The voices are distinct and different, in tone and narrative choice, in the way their language flows and in the metaphors they use – I found the way Tommy Orange juggles these different styles impressive without being just that. Sometimes, when a book is this accomplished it feels very dry and intellectual, but this one was also very raw and honest and also angry in a way that really worked for me. Tommy Orange shows a great tenderness for his characters in all their flaws (and there are plenty).

The book is funny and sad and poignant and just so so so well done. I do not have the words except to urge you to read it. I will be reading anything Tommy Orange decides to write next.

2018 Book Haul #3: All these books are beautiful.

It has been a while since I posted my last book haul but if I wait any longer to post this one, writing it would take forever. Because I went overboard. But I have also read quite a few of the books I bought already, so that’s at least something.

So Sad Today by Melissa Broder

29213247Blurb: So sad today? Many are. Melissa Broder is too. How and why did she get to be so sad? And should she stay sad?
She asks herself these questions over and over here, turning them into a darkly mesmerising and strangely uplifting reading experience through coruscating honesty and a total lack of self-deceit.
Sexually confused, a recovering addict, suffering from an eating disorder and marked by one very strange sex fetish: Broder’s life is full of extremes. But from her days working for a Tantric nonprofit in San Francisco to caring for a severely ill husband, there’s no subject that Broder is afraid to write about, and no shortage of readers who can relate. When she started an anonymous Twitter feed @sosadtoday to express her darkest feelings, her unflinching frankness and twisted humour soon gained a huge cult following.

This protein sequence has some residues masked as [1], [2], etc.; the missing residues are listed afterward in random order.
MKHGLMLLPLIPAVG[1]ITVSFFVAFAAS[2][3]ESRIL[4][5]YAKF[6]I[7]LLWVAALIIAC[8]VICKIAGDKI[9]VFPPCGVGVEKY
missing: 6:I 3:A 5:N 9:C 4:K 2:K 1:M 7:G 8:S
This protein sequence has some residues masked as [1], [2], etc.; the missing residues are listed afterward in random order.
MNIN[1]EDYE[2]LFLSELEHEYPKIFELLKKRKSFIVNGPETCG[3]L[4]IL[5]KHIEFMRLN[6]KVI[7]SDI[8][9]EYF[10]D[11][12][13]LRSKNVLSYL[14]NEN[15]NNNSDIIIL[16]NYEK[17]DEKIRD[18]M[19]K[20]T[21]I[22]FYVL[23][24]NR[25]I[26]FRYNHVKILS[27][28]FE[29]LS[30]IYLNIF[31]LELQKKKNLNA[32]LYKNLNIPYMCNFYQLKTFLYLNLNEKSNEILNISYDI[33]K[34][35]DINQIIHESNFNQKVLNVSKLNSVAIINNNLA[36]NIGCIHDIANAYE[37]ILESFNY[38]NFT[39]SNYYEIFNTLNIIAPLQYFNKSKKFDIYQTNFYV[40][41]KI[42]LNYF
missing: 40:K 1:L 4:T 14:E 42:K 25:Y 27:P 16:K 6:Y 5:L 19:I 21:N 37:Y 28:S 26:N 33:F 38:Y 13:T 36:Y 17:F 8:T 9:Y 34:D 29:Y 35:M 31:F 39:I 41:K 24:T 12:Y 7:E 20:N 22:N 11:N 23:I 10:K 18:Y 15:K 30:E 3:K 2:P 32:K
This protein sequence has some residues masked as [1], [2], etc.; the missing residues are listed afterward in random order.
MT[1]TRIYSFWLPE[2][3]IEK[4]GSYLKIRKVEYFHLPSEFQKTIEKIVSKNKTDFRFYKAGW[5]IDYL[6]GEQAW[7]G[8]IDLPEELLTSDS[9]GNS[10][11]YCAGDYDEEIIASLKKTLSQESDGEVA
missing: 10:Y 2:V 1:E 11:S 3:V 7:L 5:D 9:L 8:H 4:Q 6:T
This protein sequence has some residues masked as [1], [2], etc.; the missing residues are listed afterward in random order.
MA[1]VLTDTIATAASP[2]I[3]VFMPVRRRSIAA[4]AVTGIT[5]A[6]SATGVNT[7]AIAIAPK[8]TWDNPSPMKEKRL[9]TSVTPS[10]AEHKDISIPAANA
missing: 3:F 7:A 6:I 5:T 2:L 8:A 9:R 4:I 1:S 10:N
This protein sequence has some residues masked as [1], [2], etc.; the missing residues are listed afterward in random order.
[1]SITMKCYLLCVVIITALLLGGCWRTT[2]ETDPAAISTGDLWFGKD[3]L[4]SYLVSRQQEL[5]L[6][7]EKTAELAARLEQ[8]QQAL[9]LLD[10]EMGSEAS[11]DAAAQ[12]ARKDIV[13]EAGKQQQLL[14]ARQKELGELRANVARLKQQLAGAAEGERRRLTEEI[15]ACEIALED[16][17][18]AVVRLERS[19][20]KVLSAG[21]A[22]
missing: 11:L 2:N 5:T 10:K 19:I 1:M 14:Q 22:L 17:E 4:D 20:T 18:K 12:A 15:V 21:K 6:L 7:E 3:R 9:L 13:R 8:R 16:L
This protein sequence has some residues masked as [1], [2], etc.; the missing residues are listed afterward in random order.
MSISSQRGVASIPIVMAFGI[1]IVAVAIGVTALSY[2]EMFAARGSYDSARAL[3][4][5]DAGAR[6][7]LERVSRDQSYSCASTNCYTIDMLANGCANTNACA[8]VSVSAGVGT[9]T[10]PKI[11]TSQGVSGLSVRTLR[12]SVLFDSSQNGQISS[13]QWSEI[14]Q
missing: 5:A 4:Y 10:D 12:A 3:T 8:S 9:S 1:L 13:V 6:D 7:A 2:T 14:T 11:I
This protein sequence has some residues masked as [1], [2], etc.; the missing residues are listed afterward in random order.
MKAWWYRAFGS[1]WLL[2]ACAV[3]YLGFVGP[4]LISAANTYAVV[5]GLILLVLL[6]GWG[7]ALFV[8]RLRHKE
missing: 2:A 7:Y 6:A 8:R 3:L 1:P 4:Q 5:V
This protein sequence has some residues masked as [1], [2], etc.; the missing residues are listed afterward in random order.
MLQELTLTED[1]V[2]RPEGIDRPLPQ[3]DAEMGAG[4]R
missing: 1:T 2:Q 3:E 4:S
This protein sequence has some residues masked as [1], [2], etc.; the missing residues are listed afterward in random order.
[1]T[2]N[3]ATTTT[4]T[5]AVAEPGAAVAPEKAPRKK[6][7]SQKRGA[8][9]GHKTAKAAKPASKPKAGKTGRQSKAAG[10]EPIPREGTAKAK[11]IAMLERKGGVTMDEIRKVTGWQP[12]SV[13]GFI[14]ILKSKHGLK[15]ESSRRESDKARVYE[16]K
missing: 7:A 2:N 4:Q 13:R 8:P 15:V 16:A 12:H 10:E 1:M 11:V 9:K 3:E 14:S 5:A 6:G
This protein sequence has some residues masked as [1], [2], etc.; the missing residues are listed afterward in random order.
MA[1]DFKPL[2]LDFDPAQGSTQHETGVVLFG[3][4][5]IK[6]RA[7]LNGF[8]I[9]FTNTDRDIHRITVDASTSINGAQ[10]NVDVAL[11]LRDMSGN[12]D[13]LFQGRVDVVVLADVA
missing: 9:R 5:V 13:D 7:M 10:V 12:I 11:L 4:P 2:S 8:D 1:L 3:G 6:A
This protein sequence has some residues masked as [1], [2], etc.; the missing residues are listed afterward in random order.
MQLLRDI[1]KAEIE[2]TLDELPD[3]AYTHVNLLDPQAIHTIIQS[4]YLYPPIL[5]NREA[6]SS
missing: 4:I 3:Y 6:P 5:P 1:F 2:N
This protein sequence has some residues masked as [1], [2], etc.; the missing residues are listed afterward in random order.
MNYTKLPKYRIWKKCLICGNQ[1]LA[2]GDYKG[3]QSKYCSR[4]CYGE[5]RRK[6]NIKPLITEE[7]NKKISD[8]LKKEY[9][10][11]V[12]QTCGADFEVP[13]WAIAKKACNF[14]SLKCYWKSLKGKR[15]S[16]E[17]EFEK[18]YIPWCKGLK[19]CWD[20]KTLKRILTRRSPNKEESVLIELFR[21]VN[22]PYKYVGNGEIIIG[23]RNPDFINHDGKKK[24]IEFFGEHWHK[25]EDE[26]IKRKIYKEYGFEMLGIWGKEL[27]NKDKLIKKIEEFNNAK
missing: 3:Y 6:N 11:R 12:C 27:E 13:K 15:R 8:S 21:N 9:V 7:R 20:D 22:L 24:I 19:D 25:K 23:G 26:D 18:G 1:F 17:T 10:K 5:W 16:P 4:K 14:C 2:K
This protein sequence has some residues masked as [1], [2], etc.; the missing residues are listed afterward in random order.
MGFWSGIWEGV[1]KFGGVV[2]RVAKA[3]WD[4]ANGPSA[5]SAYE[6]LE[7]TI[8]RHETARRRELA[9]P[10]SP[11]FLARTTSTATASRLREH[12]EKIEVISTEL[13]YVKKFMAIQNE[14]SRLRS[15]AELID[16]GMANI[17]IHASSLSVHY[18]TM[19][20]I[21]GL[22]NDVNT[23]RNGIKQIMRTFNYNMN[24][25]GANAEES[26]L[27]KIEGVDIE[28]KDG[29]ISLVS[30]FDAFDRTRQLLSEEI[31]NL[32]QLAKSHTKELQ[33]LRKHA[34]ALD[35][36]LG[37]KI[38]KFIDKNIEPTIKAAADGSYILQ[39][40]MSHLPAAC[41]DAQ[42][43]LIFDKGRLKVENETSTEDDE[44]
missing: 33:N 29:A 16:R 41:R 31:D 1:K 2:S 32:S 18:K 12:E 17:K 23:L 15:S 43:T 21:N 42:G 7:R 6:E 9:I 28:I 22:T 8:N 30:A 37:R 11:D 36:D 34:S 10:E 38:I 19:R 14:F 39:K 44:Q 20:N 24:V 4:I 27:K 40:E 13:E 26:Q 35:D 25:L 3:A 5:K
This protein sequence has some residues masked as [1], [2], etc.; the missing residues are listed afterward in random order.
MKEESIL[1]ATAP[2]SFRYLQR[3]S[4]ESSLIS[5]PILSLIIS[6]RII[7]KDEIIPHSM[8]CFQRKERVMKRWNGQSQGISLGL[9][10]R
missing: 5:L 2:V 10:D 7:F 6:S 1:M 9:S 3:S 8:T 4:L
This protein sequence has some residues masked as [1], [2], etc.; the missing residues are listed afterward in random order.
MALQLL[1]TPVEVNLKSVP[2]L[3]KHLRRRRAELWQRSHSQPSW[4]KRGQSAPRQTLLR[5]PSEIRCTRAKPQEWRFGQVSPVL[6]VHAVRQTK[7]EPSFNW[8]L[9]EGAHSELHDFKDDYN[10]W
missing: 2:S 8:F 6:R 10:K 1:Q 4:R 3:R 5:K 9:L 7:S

In its treatment of anxiety, depression, illness and instability; by its fearless exploration of the author’s romantic relationships (romantic is an expanded term in her hands); and with its inventive imagery and deadpan humour, So Sad Today is radical. It is an unapologetic, unblinkingly intimate book that splays out a soul and a prose of unusual beauty.

Why I bought it: I adored The Pisces so much (my gushing review is here), I needed to read this ASAP. And I also loved it. Continue reading “2018 Book Haul #3: All these books are beautiful.”